I was sucked in during the holidays when I spied a long line of bright cartons on the end cap at ShopRite: Mint Chocolate, Egg Nog and Pumpkin Spice. All dairy- and gluten-free, and good enough to drink straight from the carton with the fridge door ajar, telling yourself that it’s probably not the best idea to drink the entire quart in one shot, but doing it anyway. (Don’t judge me.) The former two flavors seem to have petered off as Christmas fades into the rearview, but Pumpkin Spice remains and sometimes its sweet, creamy goodness is just too much to pass up, even if it’s not on my list.

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pesto change-o!

Posted by culinaryneophyte on September 3, 2013

pesto tuna tomato

Quickly snapped substandard lunchtime photo. Didn’t need judgment from co-workers.

Despite being fairly busy in the kitchen, I’ve been lax on the posting. I won’t make excuses; I’ll just shut up and post something good for you to make: pesto tuna-stuffed tomatoes.

This was the brainchild of weeknight leftovers and a bread detoxification. I whipped up some homemade pesto to make pesto chicken wings (recipe to come), and when I had 1/4 cup left over, I started searching for uses. ‘Pesto and… tomato goes well together — yeah!’ It just so happened I decided to throw out all the bread products in my house at the same time, and was looking for creative ways to eat enjoy my meals sans the “evil” bread. If I can’t use bread or crackers as a vehicle for the tuna, maybe I can use a tomato? Lo and behold — it worked! And I didn’t miss the bread too much…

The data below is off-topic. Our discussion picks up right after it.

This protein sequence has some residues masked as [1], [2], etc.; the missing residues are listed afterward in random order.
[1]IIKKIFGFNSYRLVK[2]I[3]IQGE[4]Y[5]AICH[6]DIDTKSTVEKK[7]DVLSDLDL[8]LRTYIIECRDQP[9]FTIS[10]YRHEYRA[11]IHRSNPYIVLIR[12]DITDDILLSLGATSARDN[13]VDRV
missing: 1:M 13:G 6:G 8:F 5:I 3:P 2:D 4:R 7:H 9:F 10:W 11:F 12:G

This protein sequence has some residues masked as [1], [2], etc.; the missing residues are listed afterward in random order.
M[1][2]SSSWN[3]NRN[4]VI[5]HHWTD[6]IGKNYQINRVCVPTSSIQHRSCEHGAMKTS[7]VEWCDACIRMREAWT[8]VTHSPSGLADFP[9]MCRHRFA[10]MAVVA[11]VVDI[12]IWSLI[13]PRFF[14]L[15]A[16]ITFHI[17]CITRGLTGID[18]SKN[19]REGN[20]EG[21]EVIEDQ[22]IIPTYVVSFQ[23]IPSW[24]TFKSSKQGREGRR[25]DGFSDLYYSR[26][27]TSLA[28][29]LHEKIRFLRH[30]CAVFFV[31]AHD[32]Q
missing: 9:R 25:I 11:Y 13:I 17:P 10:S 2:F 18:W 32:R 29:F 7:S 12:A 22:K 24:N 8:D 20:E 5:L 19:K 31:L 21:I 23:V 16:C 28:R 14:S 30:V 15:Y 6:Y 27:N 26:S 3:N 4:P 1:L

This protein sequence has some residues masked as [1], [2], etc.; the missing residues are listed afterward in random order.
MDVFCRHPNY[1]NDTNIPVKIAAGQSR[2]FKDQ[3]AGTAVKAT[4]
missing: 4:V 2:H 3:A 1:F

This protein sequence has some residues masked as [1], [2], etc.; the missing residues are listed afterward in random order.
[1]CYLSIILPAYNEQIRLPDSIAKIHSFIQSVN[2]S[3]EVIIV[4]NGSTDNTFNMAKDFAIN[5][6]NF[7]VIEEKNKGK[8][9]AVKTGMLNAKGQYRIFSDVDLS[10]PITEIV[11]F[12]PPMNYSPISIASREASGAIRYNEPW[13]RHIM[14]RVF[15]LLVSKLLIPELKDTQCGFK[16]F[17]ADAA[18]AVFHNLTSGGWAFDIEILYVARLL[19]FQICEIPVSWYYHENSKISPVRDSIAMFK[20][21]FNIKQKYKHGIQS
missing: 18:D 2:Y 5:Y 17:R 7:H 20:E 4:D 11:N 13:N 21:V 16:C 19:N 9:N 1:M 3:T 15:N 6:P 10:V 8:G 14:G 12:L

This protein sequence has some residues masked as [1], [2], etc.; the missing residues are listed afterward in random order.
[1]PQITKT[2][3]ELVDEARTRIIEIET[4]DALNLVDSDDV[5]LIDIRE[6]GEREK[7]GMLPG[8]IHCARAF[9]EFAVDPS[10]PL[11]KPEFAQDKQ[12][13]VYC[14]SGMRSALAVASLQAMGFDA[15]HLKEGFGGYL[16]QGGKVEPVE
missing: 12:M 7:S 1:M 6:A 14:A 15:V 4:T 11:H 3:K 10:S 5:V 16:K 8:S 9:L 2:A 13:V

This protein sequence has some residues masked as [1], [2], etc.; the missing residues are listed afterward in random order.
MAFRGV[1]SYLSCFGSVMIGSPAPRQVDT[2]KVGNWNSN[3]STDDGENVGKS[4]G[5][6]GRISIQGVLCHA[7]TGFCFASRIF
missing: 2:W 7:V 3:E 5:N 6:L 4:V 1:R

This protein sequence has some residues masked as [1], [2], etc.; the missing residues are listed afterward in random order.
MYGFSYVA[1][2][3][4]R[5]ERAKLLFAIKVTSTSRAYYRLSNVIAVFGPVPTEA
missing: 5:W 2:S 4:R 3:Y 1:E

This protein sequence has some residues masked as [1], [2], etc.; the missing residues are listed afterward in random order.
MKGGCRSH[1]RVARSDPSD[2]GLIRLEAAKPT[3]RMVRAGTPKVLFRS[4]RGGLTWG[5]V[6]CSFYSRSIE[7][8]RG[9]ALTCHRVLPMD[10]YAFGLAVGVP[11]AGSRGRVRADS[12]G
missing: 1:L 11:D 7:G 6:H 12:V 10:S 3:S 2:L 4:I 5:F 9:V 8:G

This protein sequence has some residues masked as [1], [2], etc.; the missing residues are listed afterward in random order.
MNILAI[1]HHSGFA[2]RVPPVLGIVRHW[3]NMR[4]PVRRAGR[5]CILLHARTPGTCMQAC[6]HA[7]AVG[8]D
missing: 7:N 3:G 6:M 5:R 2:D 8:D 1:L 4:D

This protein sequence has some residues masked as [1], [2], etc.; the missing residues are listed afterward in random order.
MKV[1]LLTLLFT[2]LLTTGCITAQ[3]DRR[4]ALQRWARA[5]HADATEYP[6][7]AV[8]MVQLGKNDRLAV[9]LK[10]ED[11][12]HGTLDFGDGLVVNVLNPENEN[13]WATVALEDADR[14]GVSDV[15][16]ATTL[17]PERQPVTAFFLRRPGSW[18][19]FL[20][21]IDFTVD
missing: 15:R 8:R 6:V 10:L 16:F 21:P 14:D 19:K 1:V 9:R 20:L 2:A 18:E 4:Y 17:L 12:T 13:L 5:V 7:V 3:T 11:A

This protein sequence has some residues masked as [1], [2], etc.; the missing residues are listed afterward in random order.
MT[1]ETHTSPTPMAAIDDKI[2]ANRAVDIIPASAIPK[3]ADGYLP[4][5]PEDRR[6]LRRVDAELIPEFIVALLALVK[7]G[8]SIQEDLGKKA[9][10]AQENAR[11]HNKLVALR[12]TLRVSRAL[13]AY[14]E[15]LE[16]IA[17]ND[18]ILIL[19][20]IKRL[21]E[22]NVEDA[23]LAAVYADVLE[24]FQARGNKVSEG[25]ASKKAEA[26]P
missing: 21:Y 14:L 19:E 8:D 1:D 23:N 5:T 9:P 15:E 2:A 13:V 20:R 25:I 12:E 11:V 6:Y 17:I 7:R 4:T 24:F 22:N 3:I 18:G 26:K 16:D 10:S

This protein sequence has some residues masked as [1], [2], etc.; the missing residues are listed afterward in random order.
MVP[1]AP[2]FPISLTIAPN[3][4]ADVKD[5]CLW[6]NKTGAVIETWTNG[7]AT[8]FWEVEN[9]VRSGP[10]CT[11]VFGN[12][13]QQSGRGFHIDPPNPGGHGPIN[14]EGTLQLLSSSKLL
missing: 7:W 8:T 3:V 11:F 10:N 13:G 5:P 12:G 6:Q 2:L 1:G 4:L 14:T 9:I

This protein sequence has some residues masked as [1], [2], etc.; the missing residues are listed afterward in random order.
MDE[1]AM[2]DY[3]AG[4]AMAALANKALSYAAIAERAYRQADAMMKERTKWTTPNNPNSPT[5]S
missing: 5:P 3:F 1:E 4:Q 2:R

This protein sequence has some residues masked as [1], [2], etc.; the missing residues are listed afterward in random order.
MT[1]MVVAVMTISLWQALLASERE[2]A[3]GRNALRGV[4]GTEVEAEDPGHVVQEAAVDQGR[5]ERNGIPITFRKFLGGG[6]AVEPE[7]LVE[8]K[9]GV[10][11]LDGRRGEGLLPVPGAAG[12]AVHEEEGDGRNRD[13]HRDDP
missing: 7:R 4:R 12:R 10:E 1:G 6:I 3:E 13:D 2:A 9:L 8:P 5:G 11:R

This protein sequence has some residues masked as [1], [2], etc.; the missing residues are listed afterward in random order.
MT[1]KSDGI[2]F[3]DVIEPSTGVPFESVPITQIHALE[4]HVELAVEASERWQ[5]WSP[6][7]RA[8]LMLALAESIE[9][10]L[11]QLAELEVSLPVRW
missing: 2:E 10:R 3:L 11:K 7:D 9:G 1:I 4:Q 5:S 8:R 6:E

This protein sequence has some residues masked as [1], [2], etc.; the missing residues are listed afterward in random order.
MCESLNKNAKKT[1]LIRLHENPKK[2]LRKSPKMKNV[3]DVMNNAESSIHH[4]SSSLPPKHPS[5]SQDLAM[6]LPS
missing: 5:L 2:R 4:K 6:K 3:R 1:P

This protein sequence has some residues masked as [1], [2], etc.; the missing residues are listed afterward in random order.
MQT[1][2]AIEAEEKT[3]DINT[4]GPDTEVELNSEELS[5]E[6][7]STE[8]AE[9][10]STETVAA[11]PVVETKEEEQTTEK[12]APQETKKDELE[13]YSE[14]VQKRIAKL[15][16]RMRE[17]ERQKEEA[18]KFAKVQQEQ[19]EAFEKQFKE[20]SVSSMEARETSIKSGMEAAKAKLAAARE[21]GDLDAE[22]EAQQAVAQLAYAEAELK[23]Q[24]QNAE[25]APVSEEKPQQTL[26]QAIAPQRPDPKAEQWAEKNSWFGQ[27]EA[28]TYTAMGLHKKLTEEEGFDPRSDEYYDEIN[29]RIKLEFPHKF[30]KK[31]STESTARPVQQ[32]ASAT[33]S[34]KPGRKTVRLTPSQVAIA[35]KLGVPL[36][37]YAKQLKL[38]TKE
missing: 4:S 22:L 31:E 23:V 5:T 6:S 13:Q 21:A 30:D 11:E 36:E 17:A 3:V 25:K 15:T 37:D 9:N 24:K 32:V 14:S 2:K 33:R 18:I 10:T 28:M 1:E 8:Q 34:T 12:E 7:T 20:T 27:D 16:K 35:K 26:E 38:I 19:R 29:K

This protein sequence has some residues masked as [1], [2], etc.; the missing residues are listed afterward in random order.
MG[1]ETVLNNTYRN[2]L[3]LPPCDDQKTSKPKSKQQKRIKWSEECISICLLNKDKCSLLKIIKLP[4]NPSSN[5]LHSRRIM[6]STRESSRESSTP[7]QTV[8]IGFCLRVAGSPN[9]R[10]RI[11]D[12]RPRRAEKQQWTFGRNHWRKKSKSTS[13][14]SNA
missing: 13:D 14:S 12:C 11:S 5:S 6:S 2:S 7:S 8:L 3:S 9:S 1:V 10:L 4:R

♦2 c. basil leaves
1/3 c. pine nuts (or almonds if you prefer)
1 clove garlic
1/2 tsp. salt
1/2 tsp. black pepper
1/3 c. EVOO
1 can tuna
2-3 tomatoes

Combine all dry ingredients in food processor. (I used an immersion blender.)  Slowly add olive oil to achieve desired consistency. Add to dry tuna (no mayo needed!). Carefully slice a cone shape out of top of tomato, angling knife so you’ll be able to scoop out top and leave hollow to hold tuna. Fill with tuna. Slice and enjoy!

Calories? The pesto recipe will yield way more than you need. For one serving, I used half a can of tuna (45 calories), one large tomato (33 calories) and 1/10 of the pesto yield (90 calories).
Total time? 10 minute for pesto, 5 minutes prep for meal.
Cost? $1 tomatoes, $1 tuna, $6.99 pine nuts (won’t use entire jar – store in fridge!), $2.99 basil
Overall success relative to expectations? 8 out of 10. If you’re a bread fiend, this isn’t going to satisfy you’re craving, but if you’re weaning yourself off stuff, then this is a good alternative. You don’t need to add any mayo to the tuna — just the pesto — so you save calories there, and even though that alone isn’t as dry as you’d think it is, using the tomato adds some juiciness to the meal. Overall, this is a nice summer dish, and can open the doors to more tuna add-in and/or non-bread experimenting.